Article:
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Every time I compile software I get a lot of useless files and folders after compiling (junk files )

However I do not know what files to delete because I am afraid it might damage the software.

For example this situation enter image description here

So is there a way to automatically remove junk files after compiling or a way to safely spot junk files and remove them manually

Compiling this particular software

Building

  • Get the official 1.40 source from http://nestopia.sourceforge.net/
  • Unpack it
  • Unpack this overlay over it
  • Go to the directory where you unpacked this and type "make". ("make -j3" for dual-core, "make -j5" for quad).

Before running the emulator, copy the following files to a folder named .nestopia

Please not I have not installed this software.

  • What makes you think any of those files are junk? – Seth Jun 24 '14 at 22:10
  • Well I do not know about this software particular but other software I compiled I took only the binary file out and the software worked without a problem. I believe something here is extra because a NES emulator can not be 187,5 MB the windows version is 2.7 MB sooo – Levan Jun 24 '14 at 22:14
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    It really depends on the software. Every installation from source is different. – Seth Jun 24 '14 at 22:15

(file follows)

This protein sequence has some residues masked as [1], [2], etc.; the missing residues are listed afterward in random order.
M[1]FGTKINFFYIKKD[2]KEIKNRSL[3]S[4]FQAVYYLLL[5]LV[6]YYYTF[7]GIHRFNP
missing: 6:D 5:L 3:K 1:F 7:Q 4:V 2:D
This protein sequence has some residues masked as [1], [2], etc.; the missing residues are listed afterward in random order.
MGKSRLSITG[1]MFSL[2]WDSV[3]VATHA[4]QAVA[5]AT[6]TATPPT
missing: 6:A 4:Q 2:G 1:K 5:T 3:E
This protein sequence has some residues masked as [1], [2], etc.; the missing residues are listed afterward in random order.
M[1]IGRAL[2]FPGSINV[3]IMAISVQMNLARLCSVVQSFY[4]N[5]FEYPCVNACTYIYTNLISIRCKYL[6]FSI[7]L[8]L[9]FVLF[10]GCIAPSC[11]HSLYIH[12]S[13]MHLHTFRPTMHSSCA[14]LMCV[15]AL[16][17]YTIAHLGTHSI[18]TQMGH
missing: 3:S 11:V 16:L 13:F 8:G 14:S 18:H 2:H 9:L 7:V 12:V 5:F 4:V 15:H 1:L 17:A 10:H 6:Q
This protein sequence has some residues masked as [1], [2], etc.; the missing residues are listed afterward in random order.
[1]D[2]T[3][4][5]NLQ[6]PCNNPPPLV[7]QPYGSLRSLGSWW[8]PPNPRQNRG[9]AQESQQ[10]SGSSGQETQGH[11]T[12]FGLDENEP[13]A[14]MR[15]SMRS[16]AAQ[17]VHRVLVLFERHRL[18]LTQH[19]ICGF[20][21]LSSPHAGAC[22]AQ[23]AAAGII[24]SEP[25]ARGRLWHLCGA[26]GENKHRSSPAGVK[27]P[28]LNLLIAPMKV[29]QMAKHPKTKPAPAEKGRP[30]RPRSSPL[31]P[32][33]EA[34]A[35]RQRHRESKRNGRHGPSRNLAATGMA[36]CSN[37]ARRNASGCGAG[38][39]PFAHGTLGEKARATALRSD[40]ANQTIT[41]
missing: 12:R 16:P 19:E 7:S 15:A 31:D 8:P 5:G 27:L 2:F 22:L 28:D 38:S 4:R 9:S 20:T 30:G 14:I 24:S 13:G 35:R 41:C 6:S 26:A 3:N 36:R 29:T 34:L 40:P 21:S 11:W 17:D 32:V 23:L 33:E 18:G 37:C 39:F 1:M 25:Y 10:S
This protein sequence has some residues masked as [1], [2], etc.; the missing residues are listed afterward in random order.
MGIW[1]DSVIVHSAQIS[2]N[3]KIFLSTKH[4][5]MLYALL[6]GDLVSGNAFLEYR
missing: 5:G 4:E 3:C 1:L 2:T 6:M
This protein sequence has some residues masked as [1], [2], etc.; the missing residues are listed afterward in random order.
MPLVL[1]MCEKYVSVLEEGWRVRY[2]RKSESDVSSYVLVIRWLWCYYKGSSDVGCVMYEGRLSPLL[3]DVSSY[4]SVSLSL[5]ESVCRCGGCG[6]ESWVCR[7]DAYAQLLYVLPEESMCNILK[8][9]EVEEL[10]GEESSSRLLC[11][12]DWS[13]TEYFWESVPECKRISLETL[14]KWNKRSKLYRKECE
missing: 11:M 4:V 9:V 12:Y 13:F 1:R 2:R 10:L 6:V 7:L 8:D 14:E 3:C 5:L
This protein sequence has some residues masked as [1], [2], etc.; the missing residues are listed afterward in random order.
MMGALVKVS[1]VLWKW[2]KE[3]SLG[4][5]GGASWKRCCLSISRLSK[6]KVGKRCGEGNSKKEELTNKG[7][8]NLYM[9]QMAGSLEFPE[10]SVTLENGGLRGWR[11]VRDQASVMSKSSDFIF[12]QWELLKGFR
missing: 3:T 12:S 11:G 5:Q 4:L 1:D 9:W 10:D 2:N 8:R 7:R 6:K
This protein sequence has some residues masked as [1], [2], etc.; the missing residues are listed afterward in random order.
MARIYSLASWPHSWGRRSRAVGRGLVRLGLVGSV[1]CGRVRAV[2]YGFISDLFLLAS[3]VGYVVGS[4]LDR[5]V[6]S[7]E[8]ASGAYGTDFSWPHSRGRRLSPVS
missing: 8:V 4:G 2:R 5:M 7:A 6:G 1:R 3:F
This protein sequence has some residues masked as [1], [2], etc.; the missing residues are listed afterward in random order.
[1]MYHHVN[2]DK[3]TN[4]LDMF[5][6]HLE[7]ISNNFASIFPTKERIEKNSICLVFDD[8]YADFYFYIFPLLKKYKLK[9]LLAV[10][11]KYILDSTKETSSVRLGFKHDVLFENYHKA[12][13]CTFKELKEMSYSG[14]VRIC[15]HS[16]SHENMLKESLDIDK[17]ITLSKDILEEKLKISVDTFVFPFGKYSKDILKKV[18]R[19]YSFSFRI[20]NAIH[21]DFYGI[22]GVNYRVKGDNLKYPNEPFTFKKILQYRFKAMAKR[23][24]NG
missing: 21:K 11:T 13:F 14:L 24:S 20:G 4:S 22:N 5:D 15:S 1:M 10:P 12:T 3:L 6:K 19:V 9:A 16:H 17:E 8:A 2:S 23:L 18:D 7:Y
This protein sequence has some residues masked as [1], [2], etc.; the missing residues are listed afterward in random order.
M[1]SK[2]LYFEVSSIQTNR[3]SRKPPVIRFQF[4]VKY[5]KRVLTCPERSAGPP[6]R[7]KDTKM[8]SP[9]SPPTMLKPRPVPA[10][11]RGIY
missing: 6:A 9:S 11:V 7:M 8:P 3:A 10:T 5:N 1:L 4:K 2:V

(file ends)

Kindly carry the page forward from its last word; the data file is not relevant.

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    Most of source packages let you remove completely the source directory after you have done a successful make install or equivalent. But in the end, it boils down to each program, so you have to read its documentation. – Rmano Jun 24 '14 at 22:18
  • Thank you very much for the reply, sadly this particular software documentation does not say anything about make install, it only says to use make. so other software that I am going to compile "make install" might do the rick ?? – Levan Jun 24 '14 at 22:30
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These files are generated product of your compilation, so they are certainly not junk but the result of your efforts compiling.

Compilation doesn't occur in the same file; out.c compiled code doesn't get written to out.c but to out.o, for example. When you compile something you tell the compiler (more or less):

  1. read this file.
  2. process and link it
  3. write the output here

So, what you are seeing is perfectly normal in most (if not all) languages possible. In your case, you can copy the new files into your system directory (sudo make install or equivalent) and then remove the sources completely, since the original sources are not necessary anymore.

These files can be cleaned (if you want the sources pristine again) with make clean or equivalent.

  • Is there a way that I can avoid make install or "make install" because the documentation only says do "make -j3" for dual-core, "make -j5" for quad – Levan Jun 24 '14 at 22:25
  • @Levan when asking a question it's immensely helpful that you include the guide you are following – Braiam Jun 24 '14 at 22:32
  • I updated the description, but This might be a bad example, I wanted to know in general how to get rid of junk files and this was I think a bad software example that I specified – Levan Jun 24 '14 at 22:42

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